After mentioning the generous manner in which foreign artists are treated in America, he continues: “On the other hand, it is a very rare exception for American artists to come to Europe to gather fame, and, if possible, money. To these exceptions must be counted the above mentioned double artist (pianist and organist), and he is indeed a glorious exception. It is usually believed that organists as a rule, are bad pianist,s (sic) and that is likely often true, but it is not a fixed rule. Mr. Mansfeldt has not acquired his education, as is customary, at one of the musical training schools, but relying upon himself, far from the musical bustle, and under the burden of his daily labor of teaching, he has quietly developed his pre-eminent talent, and after he reached so far in his virtuosity as to know by heart nearly 200 pieces, he came across the ocean to take up boldly the battle of musical existence.

      “The inaccessible piano Titan, Franz Liszt, invited his younger colleague in a friendly matter to Weimar, made celebrated as the home of Goethe, Schiller and Liszt. Accepting this invitation, Mr. Mansfeldt arrived here some time ago, moved for a long time in the Liszt circle, and gave us at least a proof of his ability in the Grand-Ducal Music School. Dr. Franz Liszt had promised his attendance, and the disciples of the Liszt school, as well as other invited art lovers, soon filled the concert room of this institute.

      Among the distinguished pianists present, were: Moritz Rosenthal, of Vienna; Mr. Alfred Reissenauer, Konigsberg, Prussia; Mr. Arthur Friedheim, St. Petersburg, and Alexander von Siloti, Moscow, Russia; the latter two gentlemen playing Mr. Mansfeldt’s accompaniments as a second piano, arranged as duets. The two movement of the Kaff Concerto, the adagio and finale, with which the concert opened, succeeded very well. Our guest had ample opportunity to show his brilliant technique, soul and expression. Not on the program, but as a pleasant surprise, the concert giver now rendered Liszt’s latest unpublished piano composition, the Fourth Mephisto Waltz, a highly capricious tone picture, which whirls through all the keys, and ends abruptly with a chord of the diminished seventh. Mr. Mansfeldt had secretly, during one of the lessons, copied the manuscript, and learned it by heart in a few hours.”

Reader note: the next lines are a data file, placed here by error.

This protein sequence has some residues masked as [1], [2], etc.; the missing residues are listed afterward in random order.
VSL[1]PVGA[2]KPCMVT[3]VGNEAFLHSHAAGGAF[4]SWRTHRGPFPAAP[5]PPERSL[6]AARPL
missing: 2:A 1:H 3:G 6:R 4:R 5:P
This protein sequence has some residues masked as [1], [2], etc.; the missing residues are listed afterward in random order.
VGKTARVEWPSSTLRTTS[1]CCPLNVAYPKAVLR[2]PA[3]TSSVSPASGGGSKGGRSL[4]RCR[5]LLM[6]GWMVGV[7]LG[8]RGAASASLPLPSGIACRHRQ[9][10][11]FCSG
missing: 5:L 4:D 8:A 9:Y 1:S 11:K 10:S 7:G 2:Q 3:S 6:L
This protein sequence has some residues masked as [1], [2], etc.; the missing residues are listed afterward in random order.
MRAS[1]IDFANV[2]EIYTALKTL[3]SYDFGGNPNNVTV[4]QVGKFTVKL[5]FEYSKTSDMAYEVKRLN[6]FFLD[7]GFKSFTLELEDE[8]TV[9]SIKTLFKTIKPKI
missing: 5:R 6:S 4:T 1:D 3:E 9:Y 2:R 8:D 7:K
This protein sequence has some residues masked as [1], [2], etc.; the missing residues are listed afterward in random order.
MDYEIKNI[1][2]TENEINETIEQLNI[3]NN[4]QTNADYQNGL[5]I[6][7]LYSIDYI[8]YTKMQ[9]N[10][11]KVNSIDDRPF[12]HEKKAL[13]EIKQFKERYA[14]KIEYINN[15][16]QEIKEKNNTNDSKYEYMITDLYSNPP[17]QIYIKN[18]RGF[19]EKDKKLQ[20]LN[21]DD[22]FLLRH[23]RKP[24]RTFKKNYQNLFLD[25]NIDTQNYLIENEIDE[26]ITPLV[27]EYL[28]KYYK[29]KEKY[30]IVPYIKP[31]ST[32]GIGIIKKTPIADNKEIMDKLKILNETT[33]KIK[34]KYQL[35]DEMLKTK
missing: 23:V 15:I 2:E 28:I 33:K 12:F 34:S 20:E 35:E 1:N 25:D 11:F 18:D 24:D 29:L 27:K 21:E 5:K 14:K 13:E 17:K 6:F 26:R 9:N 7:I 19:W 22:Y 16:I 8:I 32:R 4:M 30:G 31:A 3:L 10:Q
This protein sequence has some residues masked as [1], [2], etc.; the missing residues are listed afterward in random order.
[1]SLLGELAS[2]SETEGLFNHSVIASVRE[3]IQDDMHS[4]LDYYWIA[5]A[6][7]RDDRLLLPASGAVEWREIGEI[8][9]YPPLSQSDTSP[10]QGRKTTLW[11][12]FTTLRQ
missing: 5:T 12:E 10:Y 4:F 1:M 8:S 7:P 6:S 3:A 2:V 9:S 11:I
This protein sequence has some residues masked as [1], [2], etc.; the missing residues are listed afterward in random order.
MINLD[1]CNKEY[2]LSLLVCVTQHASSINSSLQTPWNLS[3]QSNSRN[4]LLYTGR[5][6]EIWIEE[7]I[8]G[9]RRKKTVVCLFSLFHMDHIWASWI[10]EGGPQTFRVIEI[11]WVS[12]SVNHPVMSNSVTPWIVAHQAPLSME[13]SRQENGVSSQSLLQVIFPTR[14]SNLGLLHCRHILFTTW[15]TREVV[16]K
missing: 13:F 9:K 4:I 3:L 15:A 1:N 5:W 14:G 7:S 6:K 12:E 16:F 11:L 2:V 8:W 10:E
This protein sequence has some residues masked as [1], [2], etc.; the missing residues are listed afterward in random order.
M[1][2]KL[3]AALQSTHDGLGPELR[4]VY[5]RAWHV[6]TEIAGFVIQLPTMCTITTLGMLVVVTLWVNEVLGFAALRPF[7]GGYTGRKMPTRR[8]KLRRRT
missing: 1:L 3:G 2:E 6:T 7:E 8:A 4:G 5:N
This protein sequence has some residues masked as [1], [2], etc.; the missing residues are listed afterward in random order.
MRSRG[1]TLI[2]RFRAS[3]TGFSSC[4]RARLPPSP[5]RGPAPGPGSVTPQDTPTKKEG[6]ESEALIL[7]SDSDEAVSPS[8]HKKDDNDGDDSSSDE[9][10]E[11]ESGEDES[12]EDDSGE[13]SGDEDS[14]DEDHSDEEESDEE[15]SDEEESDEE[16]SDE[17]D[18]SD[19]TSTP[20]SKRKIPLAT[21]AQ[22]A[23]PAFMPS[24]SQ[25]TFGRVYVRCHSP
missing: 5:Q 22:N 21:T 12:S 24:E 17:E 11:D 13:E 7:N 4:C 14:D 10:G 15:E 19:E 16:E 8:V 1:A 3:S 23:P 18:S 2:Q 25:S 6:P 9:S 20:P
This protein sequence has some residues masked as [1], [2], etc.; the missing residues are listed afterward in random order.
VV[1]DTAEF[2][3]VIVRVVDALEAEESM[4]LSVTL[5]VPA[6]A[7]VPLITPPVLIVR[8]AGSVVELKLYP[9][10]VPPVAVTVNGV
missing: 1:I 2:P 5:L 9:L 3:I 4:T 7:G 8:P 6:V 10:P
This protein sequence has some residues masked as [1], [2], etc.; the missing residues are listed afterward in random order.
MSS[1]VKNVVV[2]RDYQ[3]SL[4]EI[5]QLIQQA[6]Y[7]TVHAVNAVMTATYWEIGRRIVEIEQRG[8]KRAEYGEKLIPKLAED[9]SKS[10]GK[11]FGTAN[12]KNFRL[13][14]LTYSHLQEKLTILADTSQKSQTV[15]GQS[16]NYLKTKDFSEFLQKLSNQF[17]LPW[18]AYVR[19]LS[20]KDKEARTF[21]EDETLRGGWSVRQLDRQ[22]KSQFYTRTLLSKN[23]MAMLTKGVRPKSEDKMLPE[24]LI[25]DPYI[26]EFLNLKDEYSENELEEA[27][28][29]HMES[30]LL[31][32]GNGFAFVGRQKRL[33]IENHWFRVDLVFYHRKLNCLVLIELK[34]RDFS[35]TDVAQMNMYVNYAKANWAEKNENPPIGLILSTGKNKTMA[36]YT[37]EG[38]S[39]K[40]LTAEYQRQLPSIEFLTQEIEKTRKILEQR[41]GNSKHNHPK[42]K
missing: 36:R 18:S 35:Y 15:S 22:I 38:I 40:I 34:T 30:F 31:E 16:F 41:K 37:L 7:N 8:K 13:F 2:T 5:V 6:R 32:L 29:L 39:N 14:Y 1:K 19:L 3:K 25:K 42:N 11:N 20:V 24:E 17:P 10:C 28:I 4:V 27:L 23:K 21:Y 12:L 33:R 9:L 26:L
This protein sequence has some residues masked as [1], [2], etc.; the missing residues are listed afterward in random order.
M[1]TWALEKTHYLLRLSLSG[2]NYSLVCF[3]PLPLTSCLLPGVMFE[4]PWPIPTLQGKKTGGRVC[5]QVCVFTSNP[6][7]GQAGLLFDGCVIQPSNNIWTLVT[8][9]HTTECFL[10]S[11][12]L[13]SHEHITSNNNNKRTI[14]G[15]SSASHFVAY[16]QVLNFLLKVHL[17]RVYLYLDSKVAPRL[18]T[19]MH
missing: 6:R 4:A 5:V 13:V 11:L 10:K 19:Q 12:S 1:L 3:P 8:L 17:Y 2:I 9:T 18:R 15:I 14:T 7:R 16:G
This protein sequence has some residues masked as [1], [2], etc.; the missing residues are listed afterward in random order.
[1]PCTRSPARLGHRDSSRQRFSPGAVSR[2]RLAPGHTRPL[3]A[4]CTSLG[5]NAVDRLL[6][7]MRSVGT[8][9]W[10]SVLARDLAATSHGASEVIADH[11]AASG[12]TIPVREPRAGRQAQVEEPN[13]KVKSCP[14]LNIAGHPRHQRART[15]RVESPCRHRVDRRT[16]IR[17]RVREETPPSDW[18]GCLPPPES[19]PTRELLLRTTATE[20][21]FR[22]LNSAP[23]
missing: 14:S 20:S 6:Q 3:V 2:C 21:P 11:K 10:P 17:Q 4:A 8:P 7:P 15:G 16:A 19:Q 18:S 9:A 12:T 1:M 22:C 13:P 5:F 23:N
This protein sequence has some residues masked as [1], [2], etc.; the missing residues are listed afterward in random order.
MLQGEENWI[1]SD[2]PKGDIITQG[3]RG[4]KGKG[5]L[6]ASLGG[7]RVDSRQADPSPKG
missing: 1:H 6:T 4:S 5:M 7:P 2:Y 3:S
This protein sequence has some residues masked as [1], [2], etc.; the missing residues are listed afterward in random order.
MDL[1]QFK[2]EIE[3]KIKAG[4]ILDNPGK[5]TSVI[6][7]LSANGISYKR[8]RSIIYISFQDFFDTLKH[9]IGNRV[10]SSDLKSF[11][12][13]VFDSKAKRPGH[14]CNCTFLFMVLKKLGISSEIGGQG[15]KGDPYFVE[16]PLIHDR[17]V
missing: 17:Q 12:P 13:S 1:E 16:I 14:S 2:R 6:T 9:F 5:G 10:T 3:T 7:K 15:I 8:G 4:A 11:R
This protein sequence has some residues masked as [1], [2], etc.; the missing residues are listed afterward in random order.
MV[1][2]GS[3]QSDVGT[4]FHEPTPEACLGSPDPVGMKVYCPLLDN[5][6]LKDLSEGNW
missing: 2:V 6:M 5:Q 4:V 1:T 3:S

To the end of the long criticism, Mr. Gottschlag is highly complimentary. In fact the whole tour through Germany was a series of eminent successes for the “Noted American Organist and Pianist from California.”  Prof. Mansfeldt has had over 3,000 pupils under his charge, and has rendered them all fine musicians, and many have become noted concert pianists. He has during the last four years given nearly 200 concerts, in which about 1,500 of the greatest piano compositions have been performed. It can readily be perceived that the effect of such a musical culture upon the rising generation of pianists in San Francisco must be highly beneficial, and can not be excelled anywhere in Europe.

      It has been while pursuing this busy life that he became fitted to entertain and interest the immortal Liszt, and receive commendation from him and the distinguished musicians of Europe. It is needless to say that the people of San Francisco are proud of Professor Hugo Mansfeldt.


Transcribed by Donna L. Becker.

Source: "The Bay of San Francisco," Vol. 2, Pages 445-447, Lewis Publishing Co, 1892.

© 2006 Donna L. Becker.